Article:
by Peter Jenkins
The article “The Obama Doctrine” in the April issue of The Atlantic lays bare a striking contrast in the White House’s attitude to two states that pose a challenge to US interests: Iran and China.
This is what Susan Rice says about Iran to the author of the piece, Jeffrey Goldberg:
The Iran deal was never primarily about trying to open a new era of relations between the U.S. and Iran. It was far more pragmatic and minimalist. The aim was very simply to make a dangerous country substantially less dangerous. No one had any expectation that Iran would be a more benign actor.
And this is how President Barack Obama responds to a question about the challenge that China poses:
In terms of traditional great-state relations, I do believe that the relationship between the United States and China is going to be the most critical. If we get that right and China continues on a peaceful rise, then we have a partner that is growing in capability and sharing with us the burdens and responsibilities of maintaining an international order. If China fails; if it is not able to maintain a trajectory that satisfies its population and has to resort to nationalism as an organizing principle; if it feels so overwhelmed that it never takes on the responsibilities of a country its size in maintaining the international order; if it views the world only in terms of regional spheres of influence—then not only do we see the potential for conflict with China, but we will find ourselves having more difficulty dealing with these other challenges that are going to come.
The formula for dealing with China—engagement with a view to managing Chinese nationalism and encouraging Chinese commitment to global norms of behavior and responsibilities—is wise. The minimalist formula being applied to Iran is misguided.
Engagement can result in influence, and influence can produce changes of behavior; the odds are stacked against anything good coming from minimalism.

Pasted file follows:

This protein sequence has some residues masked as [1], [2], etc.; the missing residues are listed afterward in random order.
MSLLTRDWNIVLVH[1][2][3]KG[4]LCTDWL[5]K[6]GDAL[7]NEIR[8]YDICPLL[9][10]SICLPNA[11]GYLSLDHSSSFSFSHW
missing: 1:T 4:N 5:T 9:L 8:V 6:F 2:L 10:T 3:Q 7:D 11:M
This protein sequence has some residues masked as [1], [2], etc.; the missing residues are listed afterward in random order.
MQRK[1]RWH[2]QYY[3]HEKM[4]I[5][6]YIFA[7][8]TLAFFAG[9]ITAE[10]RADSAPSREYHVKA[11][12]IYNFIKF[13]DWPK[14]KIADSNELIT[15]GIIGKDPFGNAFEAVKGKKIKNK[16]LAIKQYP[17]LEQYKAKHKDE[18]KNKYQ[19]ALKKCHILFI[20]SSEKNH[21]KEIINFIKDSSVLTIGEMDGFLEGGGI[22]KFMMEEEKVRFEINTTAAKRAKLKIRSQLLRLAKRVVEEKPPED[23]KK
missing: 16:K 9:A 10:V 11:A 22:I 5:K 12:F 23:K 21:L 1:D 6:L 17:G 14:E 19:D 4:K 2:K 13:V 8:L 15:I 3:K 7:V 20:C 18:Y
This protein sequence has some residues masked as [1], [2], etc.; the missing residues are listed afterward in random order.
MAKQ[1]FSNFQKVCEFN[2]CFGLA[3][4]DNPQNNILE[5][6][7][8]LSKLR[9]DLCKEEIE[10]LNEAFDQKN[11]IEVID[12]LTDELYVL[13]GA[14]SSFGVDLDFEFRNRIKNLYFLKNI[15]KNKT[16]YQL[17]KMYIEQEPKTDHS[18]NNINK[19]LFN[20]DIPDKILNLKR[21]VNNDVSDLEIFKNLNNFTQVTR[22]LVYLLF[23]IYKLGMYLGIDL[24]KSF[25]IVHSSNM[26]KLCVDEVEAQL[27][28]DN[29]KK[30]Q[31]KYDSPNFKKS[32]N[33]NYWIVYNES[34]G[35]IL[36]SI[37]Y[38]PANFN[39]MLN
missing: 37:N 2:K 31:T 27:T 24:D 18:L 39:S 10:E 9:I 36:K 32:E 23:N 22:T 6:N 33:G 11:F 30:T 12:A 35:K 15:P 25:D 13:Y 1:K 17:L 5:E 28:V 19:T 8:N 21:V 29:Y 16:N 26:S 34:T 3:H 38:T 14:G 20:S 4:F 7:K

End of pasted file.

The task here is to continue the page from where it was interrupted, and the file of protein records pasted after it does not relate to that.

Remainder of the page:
Obviously China’s potential to challenge or to dovetail with US interests is greater than Iran’s. But Iran’s potential is not so slight as to be negligible:
- Iranian ties to Shi’a communities, or communities that are sympathetic to Shi’ism, in Iraq, Syria, the Lebanon, the Yemen, Saudi Arabia, Bahrain, and Afghanistan are a fact of life in Southwest Asia. These affinities give Iran a capacity to influence events in those states and to contribute to or obstruct US regional policy objectives;
- When restrictions on uranium enrichment lapse in 2031, Iran can decide to expand its enrichment capacity in ways that Israel, Saudi Arabia, and the United States are likely to find alarming. Or it can calculate that it has much to lose by causing alarm, and little to gain;
- Iran’s ballistic missile program is not subject to international treaty or UN Security Council prohibitions. As in the nuclear field after 2031, Iran has a choice. It can restrict its missile capabilities to the medium ranges needed to counter the capabilities of regional rivals, or it can develop an intercontinental capability that could be a threat to the United States;
- The indictment of seven Iranians in recent days suggests that Iran is capable of mounting damaging cyber-operations, if it chooses;
- Contrary to US and Israeli claims, Iran is no longer the world’s leading sponsor of terrorism. Iran is hostile to the two Sunni fundamentalist movements that have become the leading perpetrators of terrorist acts: al-Qaida and the Islamic State. But Iran remains a sponsor of Lebanese Hezbollah and can encourage or discourage Hezbollah from mounting operations against Israel;
- Iran’s leaders also have a rhetorical option in relation to Israel. They can broadcast their opposition to a “Jewish state,” or they can go easy on the rhetoric and try to come to terms with a fait accompli.
Filling the Void
Minimalism will deny the United States influence over these choices. That is a lesson that the United States ought to have learned by now, from the consequences of its minimalism toward China after 1949, toward North Korea after 1953, toward Cuba after 1959, and toward Iran itself since the revolution and the seizing of US hostages in 1979.
Engagement won’t give the United States influence overnight. Far from it. Iran’s Islamic nezam (establishment) will be deeply suspicious of US motives and divided over how to respond to US advances. Only a week ago Iran’s Supreme Leader referred to the United States as an “enemy of Iran.”
But over time engagement can mitigate Iranian hostility and suspicion. Engagement can bring about something akin to a mutual non-aggression pact. Engagement can create conditions under which Iran and the United States can explore, soberly and intelligently, ways in which their national interests converge and ways in which differences can be managed or even minimized. Surely that sort of relationship with Iran would be more useful to the United States than the void that has appealed to so many US politicians for far too long?